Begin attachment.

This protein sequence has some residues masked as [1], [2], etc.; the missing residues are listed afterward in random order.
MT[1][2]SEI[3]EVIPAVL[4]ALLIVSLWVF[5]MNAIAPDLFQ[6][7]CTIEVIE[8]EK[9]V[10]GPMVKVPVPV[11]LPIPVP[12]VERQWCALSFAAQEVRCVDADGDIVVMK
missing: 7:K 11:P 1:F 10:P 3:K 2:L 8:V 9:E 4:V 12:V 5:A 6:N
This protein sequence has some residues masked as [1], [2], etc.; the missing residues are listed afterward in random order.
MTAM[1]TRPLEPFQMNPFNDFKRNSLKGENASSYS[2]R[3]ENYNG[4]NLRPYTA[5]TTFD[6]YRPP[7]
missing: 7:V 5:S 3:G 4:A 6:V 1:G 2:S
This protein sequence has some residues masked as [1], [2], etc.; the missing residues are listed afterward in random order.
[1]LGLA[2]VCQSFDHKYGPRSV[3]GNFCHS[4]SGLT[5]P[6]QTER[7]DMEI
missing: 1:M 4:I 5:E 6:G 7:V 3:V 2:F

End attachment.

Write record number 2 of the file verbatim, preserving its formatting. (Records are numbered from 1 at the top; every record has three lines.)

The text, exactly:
This protein sequence has some residues masked as [1], [2], etc.; the missing residues are listed afterward in random order.
MTAM[1]TRPLEPFQMNPFNDFKRNSLKGENASSYS[2]R[3]ENYNG[4]NLRPYTA[5]TTFD[6]YRPP[7]
missing: 7:V 5:S 3:G 4:A 6:V 1:G 2:S